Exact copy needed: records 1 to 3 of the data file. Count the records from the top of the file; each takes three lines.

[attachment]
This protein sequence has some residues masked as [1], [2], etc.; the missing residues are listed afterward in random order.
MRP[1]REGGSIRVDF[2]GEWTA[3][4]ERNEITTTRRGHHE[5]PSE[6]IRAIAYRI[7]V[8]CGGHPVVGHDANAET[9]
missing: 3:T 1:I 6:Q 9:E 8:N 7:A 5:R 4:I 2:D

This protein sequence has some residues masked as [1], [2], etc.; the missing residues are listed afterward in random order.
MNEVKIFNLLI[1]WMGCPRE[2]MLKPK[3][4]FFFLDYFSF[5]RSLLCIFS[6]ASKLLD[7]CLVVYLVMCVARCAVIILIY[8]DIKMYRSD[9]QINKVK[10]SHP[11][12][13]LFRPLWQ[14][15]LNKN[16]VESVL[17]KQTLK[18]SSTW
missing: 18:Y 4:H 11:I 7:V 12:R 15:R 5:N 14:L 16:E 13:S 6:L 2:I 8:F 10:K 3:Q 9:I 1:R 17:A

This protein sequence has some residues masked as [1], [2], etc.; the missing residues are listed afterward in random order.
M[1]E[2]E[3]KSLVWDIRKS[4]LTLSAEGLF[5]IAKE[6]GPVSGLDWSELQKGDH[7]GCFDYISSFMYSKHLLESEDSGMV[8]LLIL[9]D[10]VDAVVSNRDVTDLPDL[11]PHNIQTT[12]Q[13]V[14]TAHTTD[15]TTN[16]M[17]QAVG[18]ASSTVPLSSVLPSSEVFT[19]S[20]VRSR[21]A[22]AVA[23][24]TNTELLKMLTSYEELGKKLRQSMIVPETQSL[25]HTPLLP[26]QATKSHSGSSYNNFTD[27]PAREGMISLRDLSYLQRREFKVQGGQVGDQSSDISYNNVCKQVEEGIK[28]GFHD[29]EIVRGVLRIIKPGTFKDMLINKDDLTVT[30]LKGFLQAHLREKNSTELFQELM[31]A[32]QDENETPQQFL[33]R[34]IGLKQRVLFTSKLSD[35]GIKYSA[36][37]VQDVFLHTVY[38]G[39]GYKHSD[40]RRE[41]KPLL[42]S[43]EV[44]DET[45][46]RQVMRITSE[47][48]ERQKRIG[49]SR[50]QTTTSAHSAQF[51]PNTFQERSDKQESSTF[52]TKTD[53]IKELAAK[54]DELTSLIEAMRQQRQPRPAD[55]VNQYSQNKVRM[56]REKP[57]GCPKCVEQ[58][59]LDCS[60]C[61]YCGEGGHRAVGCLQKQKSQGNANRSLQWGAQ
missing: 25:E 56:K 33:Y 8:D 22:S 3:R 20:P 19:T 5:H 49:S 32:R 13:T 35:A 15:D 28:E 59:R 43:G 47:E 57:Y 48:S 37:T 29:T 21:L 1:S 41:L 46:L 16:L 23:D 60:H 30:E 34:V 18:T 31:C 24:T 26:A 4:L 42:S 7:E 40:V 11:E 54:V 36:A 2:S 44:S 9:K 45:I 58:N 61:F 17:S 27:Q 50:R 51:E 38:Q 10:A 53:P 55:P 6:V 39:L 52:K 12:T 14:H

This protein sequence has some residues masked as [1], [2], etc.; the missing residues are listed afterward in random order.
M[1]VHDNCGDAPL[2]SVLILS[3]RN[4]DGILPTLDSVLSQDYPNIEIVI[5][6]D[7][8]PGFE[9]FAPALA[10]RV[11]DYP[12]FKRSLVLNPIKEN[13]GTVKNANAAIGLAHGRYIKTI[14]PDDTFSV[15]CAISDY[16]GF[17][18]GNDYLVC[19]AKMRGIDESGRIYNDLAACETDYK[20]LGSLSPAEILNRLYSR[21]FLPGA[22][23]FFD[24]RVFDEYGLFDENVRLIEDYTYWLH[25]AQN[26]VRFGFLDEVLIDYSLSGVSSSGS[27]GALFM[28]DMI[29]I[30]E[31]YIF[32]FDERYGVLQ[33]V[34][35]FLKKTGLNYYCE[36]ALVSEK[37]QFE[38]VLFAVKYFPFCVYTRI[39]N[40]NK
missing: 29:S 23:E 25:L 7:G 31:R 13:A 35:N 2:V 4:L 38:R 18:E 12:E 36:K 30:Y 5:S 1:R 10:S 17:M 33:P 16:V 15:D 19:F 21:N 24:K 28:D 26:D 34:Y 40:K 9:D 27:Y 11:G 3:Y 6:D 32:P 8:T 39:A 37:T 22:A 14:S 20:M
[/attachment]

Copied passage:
This protein sequence has some residues masked as [1], [2], etc.; the missing residues are listed afterward in random order.
MRP[1]REGGSIRVDF[2]GEWTA[3][4]ERNEITTTRRGHHE[5]PSE[6]IRAIAYRI[7]V[8]CGGHPVVGHDANAET[9]
missing: 3:T 1:I 6:Q 9:E 8:N 7:A 5:R 4:I 2:D

This protein sequence has some residues masked as [1], [2], etc.; the missing residues are listed afterward in random order.
MNEVKIFNLLI[1]WMGCPRE[2]MLKPK[3][4]FFFLDYFSF[5]RSLLCIFS[6]ASKLLD[7]CLVVYLVMCVARCAVIILIY[8]DIKMYRSD[9]QINKVK[10]SHP[11][12][13]LFRPLWQ[14][15]LNKN[16]VESVL[17]KQTLK[18]SSTW
missing: 18:Y 4:H 11:I 7:V 12:R 15:R 5:N 14:L 16:E 13:S 6:L 2:I 8:F 10:K 3:Q 9:I 1:R 17:A

This protein sequence has some residues masked as [1], [2], etc.; the missing residues are listed afterward in random order.
M[1]E[2]E[3]KSLVWDIRKS[4]LTLSAEGLF[5]IAKE[6]GPVSGLDWSELQKGDH[7]GCFDYISSFMYSKHLLESEDSGMV[8]LLIL[9]D[10]VDAVVSNRDVTDLPDL[11]PHNIQTT[12]Q[13]V[14]TAHTTD[15]TTN[16]M[17]QAVG[18]ASSTVPLSSVLPSSEVFT[19]S[20]VRSR[21]A[22]AVA[23][24]TNTELLKMLTSYEELGKKLRQSMIVPETQSL[25]HTPLLP[26]QATKSHSGSSYNNFTD[27]PAREGMISLRDLSYLQRREFKVQGGQVGDQSSDISYNNVCKQVEEGIK[28]GFHD[29]EIVRGVLRIIKPGTFKDMLINKDDLTVT[30]LKGFLQAHLREKNSTELFQELM[31]A[32]QDENETPQQFL[33]R[34]IGLKQRVLFTSKLSD[35]GIKYSA[36][37]VQDVFLHTVY[38]G[39]GYKHSD[40]RRE[41]KPLL[42]S[43]EV[44]DET[45][46]RQVMRITSE[47][48]ERQKRIG[49]SR[50]QTTTSAHSAQF[51]PNTFQERSDKQESSTF[52]TKTD[53]IKELAAK[54]DELTSLIEAMRQQRQPRPAD[55]VNQYSQNKVRM[56]REKP[57]GCPKCVEQ[58][59]LDCS[60]C[61]YCGEGGHRAVGCLQKQKSQGNANRSLQWGAQ
missing: 25:E 56:K 33:Y 8:D 22:S 3:R 20:P 19:T 5:H 49:S 32:R 13:T 35:A 15:D 28:E 59:R 43:G 47:E 57:Y 48:S 37:T 29:T 21:L 1:S 41:L 46:L 16:L 23:D 60:H 30:E 34:V 18:T 31:C 24:T 26:A 4:L 42:S 7:E 40:V 11:E 54:V 36:A 2:S 44:S 9:K 45:I 58:N 61:F 17:S 27:Q 50:R 51:E 38:Q 10:A 53:P 55:P 6:V 39:L 52:K 12:T 14:H